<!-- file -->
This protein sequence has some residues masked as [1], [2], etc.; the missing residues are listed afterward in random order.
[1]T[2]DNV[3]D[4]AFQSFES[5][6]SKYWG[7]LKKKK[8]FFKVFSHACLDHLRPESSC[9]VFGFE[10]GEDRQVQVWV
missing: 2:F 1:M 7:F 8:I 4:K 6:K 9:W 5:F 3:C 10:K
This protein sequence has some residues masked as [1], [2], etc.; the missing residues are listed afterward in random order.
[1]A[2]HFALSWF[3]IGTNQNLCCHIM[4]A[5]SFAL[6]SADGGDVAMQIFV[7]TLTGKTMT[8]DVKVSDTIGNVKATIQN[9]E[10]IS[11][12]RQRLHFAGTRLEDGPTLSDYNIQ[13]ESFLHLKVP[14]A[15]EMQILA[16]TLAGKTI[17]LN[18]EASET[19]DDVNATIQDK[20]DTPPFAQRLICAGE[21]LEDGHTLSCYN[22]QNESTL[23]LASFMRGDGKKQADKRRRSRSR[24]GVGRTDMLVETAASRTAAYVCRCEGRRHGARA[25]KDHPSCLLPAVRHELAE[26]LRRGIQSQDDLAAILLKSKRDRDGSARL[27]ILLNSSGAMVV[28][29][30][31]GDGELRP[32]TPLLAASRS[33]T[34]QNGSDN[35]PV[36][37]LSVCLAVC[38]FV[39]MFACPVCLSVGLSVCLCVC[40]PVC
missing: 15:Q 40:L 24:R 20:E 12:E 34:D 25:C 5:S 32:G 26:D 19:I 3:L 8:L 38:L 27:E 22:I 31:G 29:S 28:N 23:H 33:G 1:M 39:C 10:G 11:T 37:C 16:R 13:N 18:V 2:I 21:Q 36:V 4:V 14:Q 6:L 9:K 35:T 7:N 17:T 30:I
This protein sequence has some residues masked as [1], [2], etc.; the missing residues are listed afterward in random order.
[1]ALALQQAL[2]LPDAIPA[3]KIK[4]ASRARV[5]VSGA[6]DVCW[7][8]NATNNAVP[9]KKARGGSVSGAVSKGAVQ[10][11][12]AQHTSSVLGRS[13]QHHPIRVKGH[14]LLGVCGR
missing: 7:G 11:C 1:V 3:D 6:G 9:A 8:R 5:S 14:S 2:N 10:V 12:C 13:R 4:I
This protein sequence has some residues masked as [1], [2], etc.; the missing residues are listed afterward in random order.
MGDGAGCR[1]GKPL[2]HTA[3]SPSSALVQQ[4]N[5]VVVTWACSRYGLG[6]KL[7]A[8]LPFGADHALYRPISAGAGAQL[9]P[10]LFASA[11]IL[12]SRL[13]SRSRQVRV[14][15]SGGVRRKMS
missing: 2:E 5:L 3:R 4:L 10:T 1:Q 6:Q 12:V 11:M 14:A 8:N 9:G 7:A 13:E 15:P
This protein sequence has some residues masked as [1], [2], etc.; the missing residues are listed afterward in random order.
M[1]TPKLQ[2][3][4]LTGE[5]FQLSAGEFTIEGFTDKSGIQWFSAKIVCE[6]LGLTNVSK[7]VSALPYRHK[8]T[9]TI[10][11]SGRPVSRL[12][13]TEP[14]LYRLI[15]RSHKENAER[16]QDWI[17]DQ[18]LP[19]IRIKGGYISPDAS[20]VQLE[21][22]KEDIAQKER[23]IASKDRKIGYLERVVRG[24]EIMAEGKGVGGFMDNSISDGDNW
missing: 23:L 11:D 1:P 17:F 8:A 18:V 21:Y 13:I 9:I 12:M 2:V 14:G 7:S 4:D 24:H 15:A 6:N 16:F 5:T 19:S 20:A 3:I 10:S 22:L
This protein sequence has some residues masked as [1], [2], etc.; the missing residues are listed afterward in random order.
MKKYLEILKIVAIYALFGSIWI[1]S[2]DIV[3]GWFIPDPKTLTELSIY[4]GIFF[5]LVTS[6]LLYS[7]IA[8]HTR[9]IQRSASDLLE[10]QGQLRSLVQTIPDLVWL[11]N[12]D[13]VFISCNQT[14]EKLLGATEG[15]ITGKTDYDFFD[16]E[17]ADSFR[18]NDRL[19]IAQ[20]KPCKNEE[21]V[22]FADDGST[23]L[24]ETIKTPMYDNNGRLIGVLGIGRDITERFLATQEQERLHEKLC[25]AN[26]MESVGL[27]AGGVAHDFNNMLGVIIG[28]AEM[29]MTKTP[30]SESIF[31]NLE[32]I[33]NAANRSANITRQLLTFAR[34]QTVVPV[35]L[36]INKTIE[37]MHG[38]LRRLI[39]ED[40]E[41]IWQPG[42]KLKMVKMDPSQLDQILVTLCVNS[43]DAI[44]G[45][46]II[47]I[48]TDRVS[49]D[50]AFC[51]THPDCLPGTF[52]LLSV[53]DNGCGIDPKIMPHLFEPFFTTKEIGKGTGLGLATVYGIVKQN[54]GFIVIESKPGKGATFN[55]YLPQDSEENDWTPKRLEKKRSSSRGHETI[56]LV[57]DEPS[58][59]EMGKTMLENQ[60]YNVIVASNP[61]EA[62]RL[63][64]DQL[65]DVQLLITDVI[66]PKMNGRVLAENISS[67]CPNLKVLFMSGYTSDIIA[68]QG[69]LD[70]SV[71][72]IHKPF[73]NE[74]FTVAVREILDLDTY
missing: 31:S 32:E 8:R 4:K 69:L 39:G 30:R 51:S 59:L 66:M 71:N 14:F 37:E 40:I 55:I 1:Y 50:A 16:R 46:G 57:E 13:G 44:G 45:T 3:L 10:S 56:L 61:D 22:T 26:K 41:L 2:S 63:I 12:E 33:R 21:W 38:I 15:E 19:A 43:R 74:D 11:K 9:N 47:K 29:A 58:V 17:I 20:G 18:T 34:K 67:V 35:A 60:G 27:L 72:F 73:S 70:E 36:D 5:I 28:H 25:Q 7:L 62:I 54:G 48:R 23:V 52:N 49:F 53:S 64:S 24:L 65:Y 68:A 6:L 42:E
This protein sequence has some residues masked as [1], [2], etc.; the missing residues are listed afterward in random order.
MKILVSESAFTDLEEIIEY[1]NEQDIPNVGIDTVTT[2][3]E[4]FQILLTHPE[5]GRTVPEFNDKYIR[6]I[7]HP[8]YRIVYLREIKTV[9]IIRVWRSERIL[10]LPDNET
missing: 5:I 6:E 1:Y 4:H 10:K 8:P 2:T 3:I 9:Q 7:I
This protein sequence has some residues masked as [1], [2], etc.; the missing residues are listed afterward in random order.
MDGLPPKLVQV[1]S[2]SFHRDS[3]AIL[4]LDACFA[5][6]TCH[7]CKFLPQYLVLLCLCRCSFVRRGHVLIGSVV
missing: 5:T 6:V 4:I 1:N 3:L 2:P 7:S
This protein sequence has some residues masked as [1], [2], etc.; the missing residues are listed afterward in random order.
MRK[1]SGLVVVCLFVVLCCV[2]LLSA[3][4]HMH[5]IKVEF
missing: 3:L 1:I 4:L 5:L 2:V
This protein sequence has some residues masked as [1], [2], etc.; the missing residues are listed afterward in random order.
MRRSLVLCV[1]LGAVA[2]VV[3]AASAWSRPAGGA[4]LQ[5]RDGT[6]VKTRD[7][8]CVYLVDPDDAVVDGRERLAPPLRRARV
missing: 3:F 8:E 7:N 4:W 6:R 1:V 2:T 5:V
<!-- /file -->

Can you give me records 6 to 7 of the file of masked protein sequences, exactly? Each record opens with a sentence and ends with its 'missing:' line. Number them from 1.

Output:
This protein sequence has some residues masked as [1], [2], etc.; the missing residues are listed afterward in random order.
MKKYLEILKIVAIYALFGSIWI[1]S[2]DIV[3]GWFIPDPKTLTELSIY[4]GIFF[5]LVTS[6]LLYS[7]IA[8]HTR[9]IQRSASDLLE[10]QGQLRSLVQTIPDLVWL[11]N[12]D[13]VFISCNQT[14]EKLLGATEG[15]ITGKTDYDFFD[16]E[17]ADSFR[18]NDRL[19]IAQ[20]KPCKNEE[21]V[22]FADDGST[23]L[24]ETIKTPMYDNNGRLIGVLGIGRDITERFLATQEQERLHEKLC[25]AN[26]MESVGL[27]AGGVAHDFNNMLGVIIG[28]AEM[29]MTKTP[30]SESIF[31]NLE[32]I[33]NAANRSANITRQLLTFAR[34]QTVVPV[35]L[36]INKTIE[37]MHG[38]LRRLI[39]ED[40]E[41]IWQPG[42]KLKMVKMDPSQLDQILVTLCVNS[43]DAI[44]G[45][46]II[47]I[48]TDRVS[49]D[50]AFC[51]THPDCLPGTF[52]LLSV[53]DNGCGIDPKIMPHLFEPFFTTKEIGKGTGLGLATVYGIVKQN[54]GFIVIESKPGKGATFN[55]YLPQDSEENDWTPKRLEKKRSSSRGHETI[56]LV[57]DEPS[58][59]EMGKTMLENQ[60]YNVIVASNP[61]EA[62]RL[63][64]DQL[65]DVQLLITDVI[66]PKMNGRVLAENISS[67]CPNLKVLFMSGYTSDIIA[68]QG[69]LD[70]SV[71][72]IHKPF[73]NE[74]FTVAVREILDLDTY
missing: 31:S 32:E 8:R 4:K 69:L 39:G 30:R 51:S 59:L 66:M 71:N 14:F 37:E 40:I 55:I 1:Y 50:A 16:R 46:G 57:E 13:G 44:G 45:T 3:L 10:S 56:L 61:D 22:T 26:K 41:L 2:S 63:I 12:E 33:R 21:W 38:I 15:E 19:A 43:R 74:D 11:K 9:N 47:K 29:A 58:V 17:I 20:G 18:T 34:K 67:V 35:A 60:G 27:L 72:F 73:S 70:E 36:D 5:I 28:H 25:Q 7:L 62:I 54:G 48:R 23:V 52:N 49:F 53:S 64:S 24:L 65:Y 68:A 6:L 42:E
This protein sequence has some residues masked as [1], [2], etc.; the missing residues are listed afterward in random order.
MKILVSESAFTDLEEIIEY[1]NEQDIPNVGIDTVTT[2][3]E[4]FQILLTHPE[5]GRTVPEFNDKYIR[6]I[7]HP[8]YRIVYLREIKTV[9]IIRVWRSERIL[10]LPDNET
missing: 5:I 6:E 1:Y 4:H 10:K 8:P 2:T 3:I 9:Q 7:I